Saxon Grammar and Writing
Publisher: Saxon Publishers
This is one of my 101 Top Picks!
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Saxon Grammar and Writing
Saxon Grammar and Writing (SGW) uses the same educational methodology that has popularized the Saxon math books. Courses for grades four through eight are designed so that students can do much of their work independently. New concepts are taught in small increments. Also, continual review and building upon prior concepts in a spiral fashion helps students retain what they have learned. There are three components for each level: student edition, student workbook, and teacher guide. Both the student edition and student workbook serve as worktexts with instruction, exercises, and assignments.
The student edition, the largest of the three books (with 107 to 112 lessons per volume) is the starting place. A brief introduction succinctly describes course content. At the top of the first page of each lesson is a box that says “Dictation or Journal Entry” followed by “Vocabulary”—a few words with definitions and sample sentences. Without instruction, students would not know that there are dictation passages for each week at the back of their student edition. (In the introductions to the student editions for grades 7 and 8, a few vital lines have been added to direct students to dictation and journal topics in the appendices.) Students copy dictation passages on the first day they begin a group of lessons and study them on remaining lesson days until they reach a test day. Then they write the passage out from oral dictation as part of testing. Spelling and punctuation are learned primarily through the dictation exercises.
Each student edition has 100 journaling topics at the back. Students should write about these topics between the first day when they copy the dictation and test day, although they are not assigned for particular days. The bulk of the book is dedicated to instruction, examples, and exercises in grammar. Lessons follow a standard format of instruction accompanied by examples. This is followed by some practice exercises on the new concept and the vocabulary for that lesson. The review set is where students find the bulk of the exercises for a lesson. These tackle previously-taught concepts. Italicized numbers next to each question indicate which lesson(s) taught the concept in case students need to review. While many students will like the variety in these exercises, others might prefer exercises all on one topic such as you find in Easy Grammar.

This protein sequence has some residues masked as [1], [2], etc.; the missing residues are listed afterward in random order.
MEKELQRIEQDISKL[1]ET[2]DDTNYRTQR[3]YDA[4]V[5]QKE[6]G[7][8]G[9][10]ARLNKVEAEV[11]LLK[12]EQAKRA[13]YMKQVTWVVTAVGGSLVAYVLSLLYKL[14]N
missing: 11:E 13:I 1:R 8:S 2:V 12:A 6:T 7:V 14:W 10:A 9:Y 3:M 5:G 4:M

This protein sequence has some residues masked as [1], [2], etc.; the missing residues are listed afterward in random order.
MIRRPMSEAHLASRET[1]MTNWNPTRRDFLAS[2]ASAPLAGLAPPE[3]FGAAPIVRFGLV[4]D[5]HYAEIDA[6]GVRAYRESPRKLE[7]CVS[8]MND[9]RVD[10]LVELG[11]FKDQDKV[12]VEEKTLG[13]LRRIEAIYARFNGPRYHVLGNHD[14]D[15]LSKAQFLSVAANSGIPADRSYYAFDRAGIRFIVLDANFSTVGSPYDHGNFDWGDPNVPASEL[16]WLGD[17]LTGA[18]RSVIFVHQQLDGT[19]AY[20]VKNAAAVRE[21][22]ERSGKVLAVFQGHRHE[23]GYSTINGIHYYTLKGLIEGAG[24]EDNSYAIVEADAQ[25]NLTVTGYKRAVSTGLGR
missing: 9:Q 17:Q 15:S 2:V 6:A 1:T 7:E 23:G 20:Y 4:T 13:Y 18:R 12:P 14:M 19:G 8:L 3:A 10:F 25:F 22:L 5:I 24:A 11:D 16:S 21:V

This is a fairly comprehensive English program covering grammar, writing, spelling, punctuation, and vocabulary. Literature and reading are the only areas missing. Grammar instruction is very challenging and includes sentence diagramming.
The program does review and repeat through each level, so it is possible for a student to begin at any level. In fact the review is so extensive that you can easily skip some levels. For example, in SGW 4 and SGW 5, student edition lessons have the exact same titles and cover essentially the same material in all except two lessons. However, SGW 4 provides diagramming templates for exercises while SGW 5 does not. Other levels are not quite this repetitive.
SGW has a stronger composition component than many other comprehensive programs, and it was increased even more with the second editions (for levels 5 through 8) in 2013. Aside from the dictation and journal assignments in the student edition, the separate student workbook is where composition instruction occurs. A schedule for the lessons—showing which days students are to do lessons from either the student edition or the student workbook—is found in the teacher guide. I would recommend copying this schedule for students.